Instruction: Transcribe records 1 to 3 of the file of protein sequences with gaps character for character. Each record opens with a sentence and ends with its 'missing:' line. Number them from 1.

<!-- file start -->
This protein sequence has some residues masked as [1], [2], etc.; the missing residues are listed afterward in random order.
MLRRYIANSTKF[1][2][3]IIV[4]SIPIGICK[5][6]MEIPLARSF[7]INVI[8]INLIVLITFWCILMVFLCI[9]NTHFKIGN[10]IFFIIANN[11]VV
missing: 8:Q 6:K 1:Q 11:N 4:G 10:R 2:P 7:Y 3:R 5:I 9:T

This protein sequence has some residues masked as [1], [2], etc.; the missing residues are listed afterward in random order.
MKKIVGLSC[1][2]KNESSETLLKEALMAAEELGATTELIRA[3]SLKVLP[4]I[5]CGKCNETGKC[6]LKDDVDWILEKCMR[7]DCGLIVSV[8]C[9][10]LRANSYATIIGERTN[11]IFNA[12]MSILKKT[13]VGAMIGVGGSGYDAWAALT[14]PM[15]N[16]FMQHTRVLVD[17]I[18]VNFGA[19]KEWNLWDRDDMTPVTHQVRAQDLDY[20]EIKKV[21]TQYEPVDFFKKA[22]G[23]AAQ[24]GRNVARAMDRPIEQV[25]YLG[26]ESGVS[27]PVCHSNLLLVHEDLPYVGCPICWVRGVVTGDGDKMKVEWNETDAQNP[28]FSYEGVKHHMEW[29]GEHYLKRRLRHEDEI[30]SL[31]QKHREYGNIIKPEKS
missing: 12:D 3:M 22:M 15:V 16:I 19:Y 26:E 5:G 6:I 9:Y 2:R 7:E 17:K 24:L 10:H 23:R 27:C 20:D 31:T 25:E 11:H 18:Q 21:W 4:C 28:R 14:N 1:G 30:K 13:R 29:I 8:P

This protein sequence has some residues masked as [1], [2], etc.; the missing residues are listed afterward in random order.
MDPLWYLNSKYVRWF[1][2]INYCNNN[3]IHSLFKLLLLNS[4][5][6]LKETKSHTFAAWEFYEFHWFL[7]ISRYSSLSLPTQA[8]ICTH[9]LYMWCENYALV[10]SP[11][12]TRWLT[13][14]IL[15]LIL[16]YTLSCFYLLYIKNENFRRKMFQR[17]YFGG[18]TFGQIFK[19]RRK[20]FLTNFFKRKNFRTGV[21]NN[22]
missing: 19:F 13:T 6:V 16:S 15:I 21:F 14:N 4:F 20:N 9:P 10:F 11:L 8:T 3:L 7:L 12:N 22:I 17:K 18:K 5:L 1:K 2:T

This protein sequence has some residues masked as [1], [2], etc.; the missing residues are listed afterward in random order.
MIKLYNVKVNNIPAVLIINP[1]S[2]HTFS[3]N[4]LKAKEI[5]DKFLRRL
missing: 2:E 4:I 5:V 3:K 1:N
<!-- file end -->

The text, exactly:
This protein sequence has some residues masked as [1], [2], etc.; the missing residues are listed afterward in random order.
MLRRYIANSTKF[1][2][3]IIV[4]SIPIGICK[5][6]MEIPLARSF[7]INVI[8]INLIVLITFWCILMVFLCI[9]NTHFKIGN[10]IFFIIANN[11]VV
missing: 8:Q 6:K 1:Q 11:N 4:G 10:R 2:P 7:Y 3:R 5:I 9:T

This protein sequence has some residues masked as [1], [2], etc.; the missing residues are listed afterward in random order.
MKKIVGLSC[1][2]KNESSETLLKEALMAAEELGATTELIRA[3]SLKVLP[4]I[5]CGKCNETGKC[6]LKDDVDWILEKCMR[7]DCGLIVSV[8]C[9][10]LRANSYATIIGERTN[11]IFNA[12]MSILKKT[13]VGAMIGVGGSGYDAWAALT[14]PM[15]N[16]FMQHTRVLVD[17]I[18]VNFGA[19]KEWNLWDRDDMTPVTHQVRAQDLDY[20]EIKKV[21]TQYEPVDFFKKA[22]G[23]AAQ[24]GRNVARAMDRPIEQV[25]YLG[26]ESGVS[27]PVCHSNLLLVHEDLPYVGCPICWVRGVVTGDGDKMKVEWNETDAQNP[28]FSYEGVKHHMEW[29]GEHYLKRRLRHEDEI[30]SL[31]QKHREYGNIIKPEKS
missing: 12:D 3:M 22:M 15:V 16:I 19:Y 26:E 5:G 6:I 9:Y 2:R 7:E 17:K 24:L 10:H 23:R 27:C 20:D 31:T 25:E 11:H 18:Q 21:W 4:C 28:R 14:N 1:G 30:K 13:R 29:I 8:P

This protein sequence has some residues masked as [1], [2], etc.; the missing residues are listed afterward in random order.
MDPLWYLNSKYVRWF[1][2]INYCNNN[3]IHSLFKLLLLNS[4][5][6]LKETKSHTFAAWEFYEFHWFL[7]ISRYSSLSLPTQA[8]ICTH[9]LYMWCENYALV[10]SP[11][12]TRWLT[13][14]IL[15]LIL[16]YTLSCFYLLYIKNENFRRKMFQR[17]YFGG[18]TFGQIFK[19]RRK[20]FLTNFFKRKNFRTGV[21]NN[22]
missing: 19:F 13:T 6:V 16:S 15:I 21:F 14:N 4:F 20:N 9:P 10:F 11:L 8:T 3:L 7:L 12:N 22:I 17:K 18:K 5:L 1:K 2:T